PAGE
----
- Cape man gets 8 years for robbery, his first offense (12/7/16)9
- 3 students in custody for violent threat; no details released (12/9/16)15
- Abuse suspect tries to take cop's gun; officer zaps him with Taser and punches his face (12/7/16)3
- Group seeks to create a neighborhood park on Cape Girardeau's south side (12/7/16)14
- Man sentenced to 103 years for murder of Cape woman (12/6/16)4
- Cape may allow residents to keep chickens; residents at meeting push for measure (12/6/16)35
- Poplar Bluff man accused of enticement, child porn in Scott County sting operation (12/4/16)
- Burglary suspect apprehended inside Jackson garage (12/4/16)
- Company to start recruiting businesses to Jackson, Cape (12/9/16)16
- 13 venues, 60 sponsors participating in Happy Slapowitz's Toy Bash on Thursday (12/7/16)2
The A's Rough Rider
OAKLAND, Calif. -- Theodore Roosevelt Lilly III is making quite the name for himself in Oakland's talented pitching rotation.
And that's not surprising, considering his namesake.
The reticent left-hander is nothing like the brash, rough-riding 26th president of the United States -- but the Athletics sure like what he's done for them in the second half.
"My great-grandfather rode with Theodore Roosevelt, admired him and respected him, worked for him, pretty much," Lilly said. "He was a Rough Rider, and named my grandfather Theodore Roosevelt. That's how I got that name, from the admiration of being around him. It means a lot more when you get older and you understand."
Lilly proved this week that he's plenty tough.
Volunteering for duty
When rookie right-hander Rich Harden began having back spasms, Lilly walked into manager Ken Macha's office and volunteered to fill in despite the fact he'd just thrown a bullpen session the day before. Lilly proceeded to pitch six impressive innings Sunday in an important 12-0 win over Seattle that avoided a three-game sweep against the second-place Mariners.
Lilly (12-9) retired 13 straight during one stretch on the way to winning his career-high sixth straight start.
"It would be very comfortable for him as an individual to just say 'I'll go on Tuesday,"' general manager Billy Beane said, referring to what would have been Lilly's day to start. "To come in and put himself on the line took a lot of guts.
"He's gotten better and better, and it couldn't come at a better time. He's been the best in the league the last 12 or 13 starts."
Lilly will be counted upon for a big role come the playoffs next week, too.
After a rough beginning in Oakland, he has been a key component in the A's second-half success. Oakland won the AL West for the second year in a row and has earned a playoff berth for the fourth straight season, but the A's have lost in the first round the past three seasons.
With their "Big Three" -- Tim Hudson, Mark Mulder and Barry Zito -- depleted to the "Big Two" because Mulder is injured, Lilly likely will start Game 3 of the first round of the playoffs.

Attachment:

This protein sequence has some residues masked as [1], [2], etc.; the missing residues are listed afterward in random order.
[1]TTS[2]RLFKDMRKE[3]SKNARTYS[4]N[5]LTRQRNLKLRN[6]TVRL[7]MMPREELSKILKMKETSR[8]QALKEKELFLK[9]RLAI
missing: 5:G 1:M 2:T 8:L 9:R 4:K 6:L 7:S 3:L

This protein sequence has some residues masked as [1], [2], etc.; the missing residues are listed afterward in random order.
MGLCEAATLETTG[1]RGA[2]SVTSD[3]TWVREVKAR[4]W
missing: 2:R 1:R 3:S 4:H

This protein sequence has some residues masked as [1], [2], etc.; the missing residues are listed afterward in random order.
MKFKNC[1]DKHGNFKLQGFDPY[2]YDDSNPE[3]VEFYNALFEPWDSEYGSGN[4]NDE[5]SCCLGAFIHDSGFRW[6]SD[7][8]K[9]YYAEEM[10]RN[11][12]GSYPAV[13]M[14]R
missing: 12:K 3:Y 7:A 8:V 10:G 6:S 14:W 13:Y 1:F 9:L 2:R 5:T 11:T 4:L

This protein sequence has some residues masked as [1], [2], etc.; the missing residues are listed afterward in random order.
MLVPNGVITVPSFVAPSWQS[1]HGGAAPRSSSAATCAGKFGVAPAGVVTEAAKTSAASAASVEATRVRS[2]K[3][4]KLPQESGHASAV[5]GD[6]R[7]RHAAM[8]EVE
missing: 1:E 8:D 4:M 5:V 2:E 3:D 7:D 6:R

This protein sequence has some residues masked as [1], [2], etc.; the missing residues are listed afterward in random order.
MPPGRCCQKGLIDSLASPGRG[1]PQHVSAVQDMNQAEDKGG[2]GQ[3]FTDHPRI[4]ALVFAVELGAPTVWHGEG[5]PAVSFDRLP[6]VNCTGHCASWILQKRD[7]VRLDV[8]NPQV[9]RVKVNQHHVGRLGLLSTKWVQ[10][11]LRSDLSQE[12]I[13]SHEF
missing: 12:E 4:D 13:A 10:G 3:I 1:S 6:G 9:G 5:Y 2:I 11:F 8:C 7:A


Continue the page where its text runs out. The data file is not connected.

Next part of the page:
Hudson is confident every time Lilly takes the mound, especially after what he showed Sunday.
"This was the biggest game of the year by far, and he stepped up like a lot of people can't do," Hudson said. "I know after throwing a bullpen, the last thing I want to do is pitch a game."
A postseason flop
Lilly has high expectations for this postseason after a disappointing showing last year.
He made two disastrous relief appearances in the AL division series against Minnesota, going 0-1 with a 13.50 ERA as the A's were eliminated in five games.
Lilly took the loss in Game 1, getting tagged for two runs on three hits in two-thirds of an inning. He relieved Hudson with a 5-4 lead and no one on base before giving up the tying and go-ahead runs. He had a no-decision in Oakland's 11-2 loss in Game 4, when he also relieved Hudson.
Lilly was acquired in a trade with the Yankees last year and was slow to find a rhythm with his new team. He spent July 23 to Sept. 10 on the disabled list with shoulder inflammation, then returned to make three starts. He came out of the bullpen Sept. 28, a role he kept through the playoffs.
He changed his delivery in the offseason and has been effective most of this year.
"I haven't done what I wanted to do, but I've been able to contribute enough," he said. "The main thing is we're in first place and have a chance to go to the World Series."
Connecting with the past
Lilly feels a certain connection with Roosevelt, who signed the proclamation creating Yosemite as the nation's fifth national park.
"I grew up 40 miles underneath Yosemite," said Lilly, who lives in Bass Lake and attended Yosemite High School.
On the road this season, Lilly has been reading "Theodore Rex," a 550-page book on Roosevelt's life by Edmund Morris.
"Something like this is kind of special to me," he said. "I'm understanding why he had so much energy for life and to accomplish things. It can certainly be motivating."
Lilly's 59-year-old father, Ted Lilly Jr., isn't sure how long his grandfather was a Rough Rider -- Roosevelt's crew of volunteers recruited from the hunters and cowboys of the West for the Spanish-American War.
"Ted is telling me his son is going to be the fourth," said the elder Lilly, who follows Oakland's games on the Internet from Florida. "He's really gotten into it."